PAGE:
We’re going to do it. A whole column that doesn’t mention the two four-letter words we are growing to hate: f_ _ d and c _ _ t.
No magic answers for the issues they represent. But, it doesn’t hurt to revisit some non-feed opportunities to support and increase milk production. Let’s look at the light.
For more than 20 years now, research has been tweaking the use of controlled lighting to increase milk production in dairy cattle. Initially the work focused on lactating cows.
Study after study has shown an increase in milk production when cows receive 16 hours of light alternating with eight hours of dark. Generally, milk yields increase 8 percent to 10 percent over the production of cows receiving shorter or longer light periods.
In the past few years, work has shifted to look at the impact of lighting (photoperiod) effects on dry cows. Geoff Dahl, when working at the University of Illinois, documented that a shorter light period for dry cows increased milk production in the following lactation.
Cows exposed to eight hours of light and 16 hours of dark during the whole dry period responded with increased milk production in the following lactation. This response was seen in cows that received long-day light or ambient (existing daylight) treatments after calving.
Heifers showed the same response if they were exposed to short day photoperiods for 60 days before calving. A study looking at short day photoperiods for the last 21 days of the dry or pre-fresh period did not show the same increased milk production response.
So, what causes this response? Researchers believe that greater mammary growth, improved immune response and increased dry matter intake is related to hormonal changes. Prolactin levels circulating in the blood decrease and sensitivity increases in dry cows exposed to short photo periods compared to cows exposed to long periods of light.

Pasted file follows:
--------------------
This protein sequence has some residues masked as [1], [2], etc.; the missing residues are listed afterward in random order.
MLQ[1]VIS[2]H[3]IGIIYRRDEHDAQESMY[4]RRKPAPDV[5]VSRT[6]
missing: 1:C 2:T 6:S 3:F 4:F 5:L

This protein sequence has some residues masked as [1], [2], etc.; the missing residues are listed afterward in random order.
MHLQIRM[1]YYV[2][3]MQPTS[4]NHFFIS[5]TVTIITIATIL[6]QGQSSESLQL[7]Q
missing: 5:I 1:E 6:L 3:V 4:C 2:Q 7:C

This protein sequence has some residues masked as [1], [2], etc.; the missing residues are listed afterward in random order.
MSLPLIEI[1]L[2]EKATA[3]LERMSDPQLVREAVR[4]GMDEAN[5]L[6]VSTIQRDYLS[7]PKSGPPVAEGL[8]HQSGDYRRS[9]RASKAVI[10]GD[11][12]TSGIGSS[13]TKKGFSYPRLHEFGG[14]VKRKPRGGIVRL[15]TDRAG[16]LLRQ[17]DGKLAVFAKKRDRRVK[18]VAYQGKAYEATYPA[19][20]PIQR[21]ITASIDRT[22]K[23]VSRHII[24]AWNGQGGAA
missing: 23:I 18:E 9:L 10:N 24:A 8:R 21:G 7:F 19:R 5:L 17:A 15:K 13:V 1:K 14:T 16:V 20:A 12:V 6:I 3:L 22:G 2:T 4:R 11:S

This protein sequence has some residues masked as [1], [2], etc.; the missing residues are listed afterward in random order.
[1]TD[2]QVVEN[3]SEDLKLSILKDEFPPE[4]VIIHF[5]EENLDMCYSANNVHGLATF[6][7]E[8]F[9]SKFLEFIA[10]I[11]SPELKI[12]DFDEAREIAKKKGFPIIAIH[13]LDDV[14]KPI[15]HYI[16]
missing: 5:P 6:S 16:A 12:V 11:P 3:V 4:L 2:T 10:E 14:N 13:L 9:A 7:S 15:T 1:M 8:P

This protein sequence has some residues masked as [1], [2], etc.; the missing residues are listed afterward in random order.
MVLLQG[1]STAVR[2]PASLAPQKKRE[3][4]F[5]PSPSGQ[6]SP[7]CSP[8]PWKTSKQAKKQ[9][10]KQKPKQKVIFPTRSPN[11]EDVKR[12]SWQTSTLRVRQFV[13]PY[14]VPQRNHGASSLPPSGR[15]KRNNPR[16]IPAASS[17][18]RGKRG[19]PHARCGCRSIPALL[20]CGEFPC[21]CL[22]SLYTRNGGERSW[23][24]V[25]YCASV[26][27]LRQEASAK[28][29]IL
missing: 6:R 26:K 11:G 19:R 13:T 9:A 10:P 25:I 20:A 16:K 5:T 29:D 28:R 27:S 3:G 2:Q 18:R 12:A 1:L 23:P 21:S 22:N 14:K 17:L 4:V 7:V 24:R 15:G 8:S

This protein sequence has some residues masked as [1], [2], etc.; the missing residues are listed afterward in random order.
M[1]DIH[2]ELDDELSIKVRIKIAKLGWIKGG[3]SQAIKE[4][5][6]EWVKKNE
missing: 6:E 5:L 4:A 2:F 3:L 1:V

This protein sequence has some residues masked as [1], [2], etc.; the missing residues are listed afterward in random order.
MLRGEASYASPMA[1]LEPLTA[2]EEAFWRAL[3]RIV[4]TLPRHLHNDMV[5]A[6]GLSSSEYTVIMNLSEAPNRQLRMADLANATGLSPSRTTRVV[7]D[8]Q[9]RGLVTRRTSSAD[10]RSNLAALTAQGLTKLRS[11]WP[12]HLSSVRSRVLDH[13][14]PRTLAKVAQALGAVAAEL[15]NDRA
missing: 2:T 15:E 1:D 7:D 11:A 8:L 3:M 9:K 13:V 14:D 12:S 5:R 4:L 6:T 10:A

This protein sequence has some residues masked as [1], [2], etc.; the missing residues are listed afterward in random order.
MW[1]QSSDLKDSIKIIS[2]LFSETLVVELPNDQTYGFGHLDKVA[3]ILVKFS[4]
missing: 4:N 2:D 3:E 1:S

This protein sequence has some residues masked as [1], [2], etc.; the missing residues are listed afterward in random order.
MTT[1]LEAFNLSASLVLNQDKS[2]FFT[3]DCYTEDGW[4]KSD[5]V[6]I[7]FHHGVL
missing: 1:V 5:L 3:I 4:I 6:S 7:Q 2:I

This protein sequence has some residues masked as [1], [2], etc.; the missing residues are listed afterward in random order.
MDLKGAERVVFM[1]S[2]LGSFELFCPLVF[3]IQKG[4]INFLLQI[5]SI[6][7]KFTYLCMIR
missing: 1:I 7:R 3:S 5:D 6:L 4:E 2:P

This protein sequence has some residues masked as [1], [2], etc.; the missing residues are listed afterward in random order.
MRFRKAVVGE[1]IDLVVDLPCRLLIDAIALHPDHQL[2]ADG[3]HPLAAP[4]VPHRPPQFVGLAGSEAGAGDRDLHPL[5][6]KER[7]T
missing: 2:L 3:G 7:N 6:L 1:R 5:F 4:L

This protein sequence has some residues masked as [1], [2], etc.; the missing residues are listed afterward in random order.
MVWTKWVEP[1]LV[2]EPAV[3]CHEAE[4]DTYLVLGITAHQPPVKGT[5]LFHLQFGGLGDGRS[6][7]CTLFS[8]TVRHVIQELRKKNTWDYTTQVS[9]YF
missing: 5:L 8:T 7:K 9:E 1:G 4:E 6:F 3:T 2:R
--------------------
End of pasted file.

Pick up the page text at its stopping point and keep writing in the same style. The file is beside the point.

How practical is limiting light to eight hours a day? Shouldn’t be hard in the dead of winter, but it can be challenging, if not impossible, in many facilities the rest of the year.
Dry cows stuck in a dingy corner of the old bank barn may be getting plenty of dark. But how much light and air they get is usually questionable!
The dark must be contrasted with eight hours of light measuring 15-20 foot-candles 3-4 feet off of the ground. This is actually pretty darned bright. A few incandescent bulbs will not do the trick.
When considering light sources, we need to be looking at energy efficient alternatives such as fluorescent, metal halide or mercury lights. Tunnel ventilated barns are actually the most likely candidates for providing short day photoperiods.
Dry cows and heifers on pasture? Forget the photoperiod thing.
So, if it is dark for 16 hours a day in the dry cow/transition cow barns, how do we keep track of cows that are calving? Little red light bulbs. Fifteen watt or less red light bulbs will provide enough light to monitor cows while they do not perceive the red light as “light” that interferes with their prolactin response.
Putting red screens over existing, higher wattage lights (while creative) will interfere with the prolactin response.
Is this practical for all farms? No. Is it practical for your farm? Maybe, look around. Will it work where dry cows are currently housed? Will it work somewhere else on the farm if groups are shifted around a bit?
If you are planning to do some building, this is worth taking a serious look at while plans are being developed.